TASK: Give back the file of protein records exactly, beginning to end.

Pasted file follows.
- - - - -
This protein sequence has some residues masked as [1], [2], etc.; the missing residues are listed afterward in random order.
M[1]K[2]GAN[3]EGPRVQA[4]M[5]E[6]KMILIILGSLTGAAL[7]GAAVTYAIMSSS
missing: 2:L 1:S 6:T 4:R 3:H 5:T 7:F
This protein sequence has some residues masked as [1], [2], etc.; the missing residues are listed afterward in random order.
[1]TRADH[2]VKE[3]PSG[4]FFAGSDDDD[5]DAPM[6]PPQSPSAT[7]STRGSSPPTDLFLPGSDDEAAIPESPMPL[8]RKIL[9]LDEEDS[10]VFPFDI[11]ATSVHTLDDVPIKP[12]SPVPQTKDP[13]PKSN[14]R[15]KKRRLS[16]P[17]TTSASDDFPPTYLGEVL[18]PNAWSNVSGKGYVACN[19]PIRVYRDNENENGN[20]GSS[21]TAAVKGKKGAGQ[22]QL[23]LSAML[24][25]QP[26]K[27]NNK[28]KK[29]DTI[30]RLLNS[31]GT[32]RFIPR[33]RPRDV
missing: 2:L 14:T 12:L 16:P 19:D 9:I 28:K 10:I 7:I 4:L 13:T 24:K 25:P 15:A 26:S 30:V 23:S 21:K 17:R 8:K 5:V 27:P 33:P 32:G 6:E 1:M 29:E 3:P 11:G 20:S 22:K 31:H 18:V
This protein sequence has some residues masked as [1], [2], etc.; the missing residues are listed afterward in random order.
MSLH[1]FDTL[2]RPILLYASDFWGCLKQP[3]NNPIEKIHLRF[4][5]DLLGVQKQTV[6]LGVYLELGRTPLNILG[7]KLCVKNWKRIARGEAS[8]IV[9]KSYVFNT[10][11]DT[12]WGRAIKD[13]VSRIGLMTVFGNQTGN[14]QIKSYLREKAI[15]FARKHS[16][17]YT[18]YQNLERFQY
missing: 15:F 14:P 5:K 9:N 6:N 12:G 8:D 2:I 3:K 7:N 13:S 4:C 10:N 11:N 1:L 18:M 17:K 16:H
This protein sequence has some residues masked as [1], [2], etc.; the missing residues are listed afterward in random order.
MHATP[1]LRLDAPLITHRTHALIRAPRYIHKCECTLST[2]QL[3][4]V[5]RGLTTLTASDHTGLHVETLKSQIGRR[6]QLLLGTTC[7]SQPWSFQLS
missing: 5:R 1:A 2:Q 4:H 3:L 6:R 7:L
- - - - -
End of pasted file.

This protein sequence has some residues masked as [1], [2], etc.; the missing residues are listed afterward in random order.
M[1]K[2]GAN[3]EGPRVQA[4]M[5]E[6]KMILIILGSLTGAAL[7]GAAVTYAIMSSS
missing: 2:L 1:S 6:T 4:R 3:H 5:T 7:F
This protein sequence has some residues masked as [1], [2], etc.; the missing residues are listed afterward in random order.
[1]TRADH[2]VKE[3]PSG[4]FFAGSDDDD[5]DAPM[6]PPQSPSAT[7]STRGSSPPTDLFLPGSDDEAAIPESPMPL[8]RKIL[9]LDEEDS[10]VFPFDI[11]ATSVHTLDDVPIKP[12]SPVPQTKDP[13]PKSN[14]R[15]KKRRLS[16]P[17]TTSASDDFPPTYLGEVL[18]PNAWSNVSGKGYVACN[19]PIRVYRDNENENGN[20]GSS[21]TAAVKGKKGAGQ[22]QL[23]LSAML[24][25]QP[26]K[27]NNK[28]KK[29]DTI[30]RLLNS[31]GT[32]RFIPR[33]RPRDV
missing: 2:L 14:T 12:L 16:P 19:D 9:I 28:K 10:I 7:I 4:L 13:T 24:K 25:P 15:A 26:S 30:V 23:S 21:K 17:R 8:K 5:V 27:P 33:P 32:G 6:E 1:M 29:E 3:P 11:G 20:S 22:K 31:H 18:V
This protein sequence has some residues masked as [1], [2], etc.; the missing residues are listed afterward in random order.
MSLH[1]FDTL[2]RPILLYASDFWGCLKQP[3]NNPIEKIHLRF[4][5]DLLGVQKQTV[6]LGVYLELGRTPLNILG[7]KLCVKNWKRIARGEAS[8]IV[9]KSYVFNT[10][11]DT[12]WGRAIKD[13]VSRIGLMTVFGNQTGN[14]QIKSYLREKAI[15]FARKHS[16][17]YT[18]YQNLERFQY
missing: 15:F 14:P 5:K 9:N 6:N 12:G 8:D 2:I 3:K 7:N 13:S 4:C 10:N 11:N 1:L 18:M 17:K 16:H
This protein sequence has some residues masked as [1], [2], etc.; the missing residues are listed afterward in random order.
MHATP[1]LRLDAPLITHRTHALIRAPRYIHKCECTLST[2]QL[3][4]V[5]RGLTTLTASDHTGLHVETLKSQIGRR[6]QLLLGTTC[7]SQPWSFQLS
missing: 5:R 1:A 2:Q 4:H 3:L 6:R 7:L